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6.2.1 Description of the Dynamic Game > Behavioral Strategy - Pg. 156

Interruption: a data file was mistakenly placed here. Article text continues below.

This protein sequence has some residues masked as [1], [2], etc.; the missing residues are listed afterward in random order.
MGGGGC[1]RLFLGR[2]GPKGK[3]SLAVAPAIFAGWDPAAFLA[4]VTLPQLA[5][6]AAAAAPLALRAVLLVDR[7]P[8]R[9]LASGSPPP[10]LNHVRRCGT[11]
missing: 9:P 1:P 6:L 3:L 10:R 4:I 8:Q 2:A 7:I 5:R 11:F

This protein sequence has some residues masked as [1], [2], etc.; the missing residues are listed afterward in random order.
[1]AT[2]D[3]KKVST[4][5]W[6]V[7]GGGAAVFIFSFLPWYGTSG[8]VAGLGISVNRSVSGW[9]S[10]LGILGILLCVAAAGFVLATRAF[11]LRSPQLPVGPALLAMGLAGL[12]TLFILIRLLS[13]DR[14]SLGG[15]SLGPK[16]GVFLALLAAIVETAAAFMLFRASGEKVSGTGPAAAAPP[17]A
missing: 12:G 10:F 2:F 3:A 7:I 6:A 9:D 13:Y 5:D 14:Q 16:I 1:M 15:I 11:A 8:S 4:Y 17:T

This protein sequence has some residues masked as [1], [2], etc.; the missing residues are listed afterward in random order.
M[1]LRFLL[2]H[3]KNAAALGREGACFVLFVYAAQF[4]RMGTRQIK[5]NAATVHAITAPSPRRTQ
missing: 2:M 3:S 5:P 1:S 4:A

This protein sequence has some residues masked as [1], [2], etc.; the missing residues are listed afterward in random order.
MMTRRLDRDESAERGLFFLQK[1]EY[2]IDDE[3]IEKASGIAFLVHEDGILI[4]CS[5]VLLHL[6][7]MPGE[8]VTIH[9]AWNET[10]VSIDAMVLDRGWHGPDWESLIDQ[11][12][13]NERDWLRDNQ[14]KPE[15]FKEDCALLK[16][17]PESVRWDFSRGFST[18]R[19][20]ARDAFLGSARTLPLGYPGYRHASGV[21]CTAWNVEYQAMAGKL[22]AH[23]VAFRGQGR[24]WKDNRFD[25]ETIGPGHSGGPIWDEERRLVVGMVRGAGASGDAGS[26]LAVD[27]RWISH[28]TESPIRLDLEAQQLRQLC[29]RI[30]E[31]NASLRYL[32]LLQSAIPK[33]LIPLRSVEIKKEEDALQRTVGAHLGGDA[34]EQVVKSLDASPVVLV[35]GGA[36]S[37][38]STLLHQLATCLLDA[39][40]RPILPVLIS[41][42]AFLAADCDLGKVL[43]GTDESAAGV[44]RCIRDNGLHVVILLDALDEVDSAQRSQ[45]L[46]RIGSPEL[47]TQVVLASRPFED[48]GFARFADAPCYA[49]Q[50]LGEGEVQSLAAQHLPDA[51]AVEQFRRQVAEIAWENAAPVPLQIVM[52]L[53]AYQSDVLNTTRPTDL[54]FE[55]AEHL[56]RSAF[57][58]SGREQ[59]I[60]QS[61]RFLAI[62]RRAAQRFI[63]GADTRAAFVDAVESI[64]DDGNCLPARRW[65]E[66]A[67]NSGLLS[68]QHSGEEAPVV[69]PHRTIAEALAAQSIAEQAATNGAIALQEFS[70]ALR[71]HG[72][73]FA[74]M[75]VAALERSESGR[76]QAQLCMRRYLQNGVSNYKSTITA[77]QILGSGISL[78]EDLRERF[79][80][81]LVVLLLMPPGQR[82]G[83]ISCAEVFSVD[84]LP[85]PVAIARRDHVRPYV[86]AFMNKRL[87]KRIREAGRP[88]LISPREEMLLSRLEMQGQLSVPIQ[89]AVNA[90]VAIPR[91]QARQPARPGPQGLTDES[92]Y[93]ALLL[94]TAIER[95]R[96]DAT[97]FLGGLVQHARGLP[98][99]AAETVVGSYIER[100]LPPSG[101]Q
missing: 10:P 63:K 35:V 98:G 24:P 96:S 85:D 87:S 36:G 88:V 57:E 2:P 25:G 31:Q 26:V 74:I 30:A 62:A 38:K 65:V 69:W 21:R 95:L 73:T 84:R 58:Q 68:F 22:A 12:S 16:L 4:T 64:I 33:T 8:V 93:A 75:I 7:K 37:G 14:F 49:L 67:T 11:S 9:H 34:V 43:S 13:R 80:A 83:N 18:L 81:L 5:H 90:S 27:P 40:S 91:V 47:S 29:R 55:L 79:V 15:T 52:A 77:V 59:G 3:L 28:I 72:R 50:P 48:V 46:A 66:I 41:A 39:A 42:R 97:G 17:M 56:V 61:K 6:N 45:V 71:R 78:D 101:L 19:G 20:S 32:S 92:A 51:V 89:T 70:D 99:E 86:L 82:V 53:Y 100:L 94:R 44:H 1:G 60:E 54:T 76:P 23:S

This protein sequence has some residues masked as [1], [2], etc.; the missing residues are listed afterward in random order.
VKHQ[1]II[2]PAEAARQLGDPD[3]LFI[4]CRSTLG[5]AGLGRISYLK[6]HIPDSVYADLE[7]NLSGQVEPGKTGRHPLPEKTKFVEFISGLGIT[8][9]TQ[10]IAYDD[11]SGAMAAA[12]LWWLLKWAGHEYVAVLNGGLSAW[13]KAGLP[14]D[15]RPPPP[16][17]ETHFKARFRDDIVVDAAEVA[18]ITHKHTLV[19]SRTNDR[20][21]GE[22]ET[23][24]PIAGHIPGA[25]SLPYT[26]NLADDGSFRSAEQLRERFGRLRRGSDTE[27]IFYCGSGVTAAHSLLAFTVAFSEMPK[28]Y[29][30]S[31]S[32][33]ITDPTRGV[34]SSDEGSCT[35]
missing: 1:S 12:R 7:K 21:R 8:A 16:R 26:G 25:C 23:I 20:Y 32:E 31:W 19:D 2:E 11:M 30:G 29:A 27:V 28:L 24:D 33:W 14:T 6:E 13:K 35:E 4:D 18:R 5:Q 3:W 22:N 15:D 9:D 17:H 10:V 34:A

156 CHAPTER 6 Fully Distributed Learning Algorithms vector u j,t and builds a strategy x j,t+1 for the next stage. The strategy x j,t+1 is a ^ function only of x j,t , u j,t and the u j,t . Note that the exact value of the state of nature ^ w t at time t and the past strategies x -j,t-1 := (x k,t-1 ) k=j of the other players and their past utilities u -j,t-1 := (u k,t-1 ) k=j are unknown to player j at time t. The game moves to t + 1. Remark This model is clearly a stochastic game (Shapley, 1953b) with incomplete information and independent state transitions. It includes some interesting well- studied learning problems. A basic example is the class of matrix games with i.i.d. ~ ~ ~ random entries in the form U(a) = D(a) + S (a deterministic part and a stochastic ~ = 0.) part with E( S) Private Histories As seen in Chapter 3, the (private) history of player j at stage t comprises all obser- vations made up to stage t. As each player is assumed to knows his own actions only and observe the realizations of his utility, his history is merely given by: h j,t = (a j,1 , u j,1 , a j,2 , u j,2 , . . . , a j,t-1 , u j,t-1 ), which belongs to the set of private histories of player j at stage t: H j,t := (A j × R) t-1 . (6.4) (6.3) Behavioral Strategy A behavioral strategy for player j is a sequence of mappings ( j,t ) t0 with: ~ j,t : ~ H i,t h j,t - - (A j ) x j (t). (6.5) The set of behavioral strategies of player j is denoted by j . The set of complete his- tories of the dynamic game after t stages is H t = (W × j A j × R K ) t-1 ; it describes the set of active players, the states, the chosen actions and the received utilities for all the players at all past stages before t. A strategy profile = ( j ) jK j j and an ~ ~ initial state w W induce a probability distribution P w, on the set of plays H = ~ (W × j A j × R K ) . Given an initial state w and a strategy profile , the utility of ~ 1 player j is the superior limit of the Cesaro-mean utility E w, v j,T = E T T u j,t . ~ t=1 We assume that E w, v j,T has a limit and can be expressed in terms of the stationary ~ ~ distribution as u j (x j , x -j ) = E w,x U j (w, a). The main idea to understand here is that we associate a static game with the dynamic game. A concrete consequence of this is that, under appropriate assumptions, the limiting player's behaviors may be given by the Nash equilibria of the associated static game. We call this game the expected robust game, and define it as follows.